catapult magazine

catapult magazine

Vol 8, Num 5 :: 2009.02.27 — 2009.03.13


An ashy cross

I want an ashy cross on my forehead.

To tell the truth, I have wanted an ashy cross smeared on my forehead ever since seventh grade when Marsha and Linda left social studies class to go…well, that was the mystery, exactly where they went and what happened – at least a mystery to me.  I only saw that they came back to class with the ashes on their foreheads connecting them to the Church, to the cross etched on their bodies.  Somehow holier than the rest of us. And quieter.  And somehow more…I am not exactly sure what, just more.

It would be so much easier, I thought, if we could all just have an ashy cross on our foreheads as a testimony that we were Christians.  It used to be that Christians wore crosses: the Catholics wore crosses with Christ still on them and the Protestants wore empty crosses, but those crosses meant something. They spoke of faith and relationship. Today, the cross has become a meaningless fashion statement.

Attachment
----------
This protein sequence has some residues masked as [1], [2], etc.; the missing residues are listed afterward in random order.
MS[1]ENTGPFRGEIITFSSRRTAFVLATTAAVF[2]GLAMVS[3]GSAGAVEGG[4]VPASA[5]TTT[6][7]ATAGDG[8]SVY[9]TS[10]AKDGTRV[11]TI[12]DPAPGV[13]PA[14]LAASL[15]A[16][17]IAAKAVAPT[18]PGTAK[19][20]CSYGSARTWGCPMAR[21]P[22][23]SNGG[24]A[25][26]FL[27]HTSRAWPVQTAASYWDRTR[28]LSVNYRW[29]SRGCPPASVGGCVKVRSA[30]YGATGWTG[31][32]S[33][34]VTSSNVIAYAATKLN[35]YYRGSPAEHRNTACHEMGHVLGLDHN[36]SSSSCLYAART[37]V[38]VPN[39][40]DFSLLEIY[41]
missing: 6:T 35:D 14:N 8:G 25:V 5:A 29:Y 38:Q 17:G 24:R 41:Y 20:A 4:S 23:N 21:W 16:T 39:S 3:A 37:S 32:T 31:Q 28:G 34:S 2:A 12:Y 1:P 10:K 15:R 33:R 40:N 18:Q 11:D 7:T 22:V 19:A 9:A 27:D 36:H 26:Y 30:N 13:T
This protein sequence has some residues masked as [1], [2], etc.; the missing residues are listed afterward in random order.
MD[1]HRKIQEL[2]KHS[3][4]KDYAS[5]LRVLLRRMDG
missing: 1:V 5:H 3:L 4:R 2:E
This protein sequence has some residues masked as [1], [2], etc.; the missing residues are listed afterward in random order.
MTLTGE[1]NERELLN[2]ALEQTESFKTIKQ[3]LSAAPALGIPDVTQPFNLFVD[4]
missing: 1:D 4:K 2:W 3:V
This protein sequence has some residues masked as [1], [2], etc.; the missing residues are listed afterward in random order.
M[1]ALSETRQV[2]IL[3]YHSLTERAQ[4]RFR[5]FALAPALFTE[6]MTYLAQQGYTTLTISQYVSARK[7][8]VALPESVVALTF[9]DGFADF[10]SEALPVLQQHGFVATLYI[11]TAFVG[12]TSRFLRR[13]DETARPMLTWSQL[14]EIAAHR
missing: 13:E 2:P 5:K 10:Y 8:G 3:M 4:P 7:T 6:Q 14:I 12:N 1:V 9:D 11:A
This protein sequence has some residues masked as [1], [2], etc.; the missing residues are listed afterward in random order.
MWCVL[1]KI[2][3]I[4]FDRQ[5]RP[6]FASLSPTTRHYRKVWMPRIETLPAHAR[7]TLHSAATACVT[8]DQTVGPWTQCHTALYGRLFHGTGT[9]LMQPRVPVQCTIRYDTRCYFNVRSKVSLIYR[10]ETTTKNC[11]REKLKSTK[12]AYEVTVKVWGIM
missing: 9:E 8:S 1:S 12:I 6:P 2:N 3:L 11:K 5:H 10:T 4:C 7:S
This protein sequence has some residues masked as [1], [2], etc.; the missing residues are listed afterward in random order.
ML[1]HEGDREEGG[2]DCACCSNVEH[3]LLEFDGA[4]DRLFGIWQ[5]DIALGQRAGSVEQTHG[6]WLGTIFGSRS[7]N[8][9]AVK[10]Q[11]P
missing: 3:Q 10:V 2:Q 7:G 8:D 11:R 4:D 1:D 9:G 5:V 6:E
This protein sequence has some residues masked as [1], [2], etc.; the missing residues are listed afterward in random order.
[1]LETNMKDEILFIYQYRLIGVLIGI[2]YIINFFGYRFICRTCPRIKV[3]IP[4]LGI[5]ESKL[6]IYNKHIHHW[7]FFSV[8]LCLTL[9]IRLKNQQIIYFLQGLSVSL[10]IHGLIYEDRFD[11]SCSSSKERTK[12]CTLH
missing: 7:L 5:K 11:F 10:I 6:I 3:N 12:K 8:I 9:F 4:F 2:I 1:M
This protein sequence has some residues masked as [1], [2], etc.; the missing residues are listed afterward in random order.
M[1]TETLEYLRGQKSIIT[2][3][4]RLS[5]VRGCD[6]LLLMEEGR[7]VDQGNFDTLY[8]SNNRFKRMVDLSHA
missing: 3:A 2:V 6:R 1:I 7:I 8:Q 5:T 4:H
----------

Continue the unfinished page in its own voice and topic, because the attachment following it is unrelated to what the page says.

However, the cross of ashes still has meaning; it signifies that the wearer has been to church, that the wearer is in mourning, aware of and sorry for his or her sin. I want an ashy cross because it would be so easy to just let the cross be a silent witness of my faith. 

But I have come to understand that God has asked something far greater of us, of me, not just to wear an ashy cross or a silver one or even a habit to set us apart from those who do not have a relationship with God.  He has asked us to live a holy life, a life marked by love for one another, for personal sacrifice for the good of others, for his glory, not our own. 

An ashy cross on my forehead would be so much simpler, a sign that could say it all and just get me off the hook.

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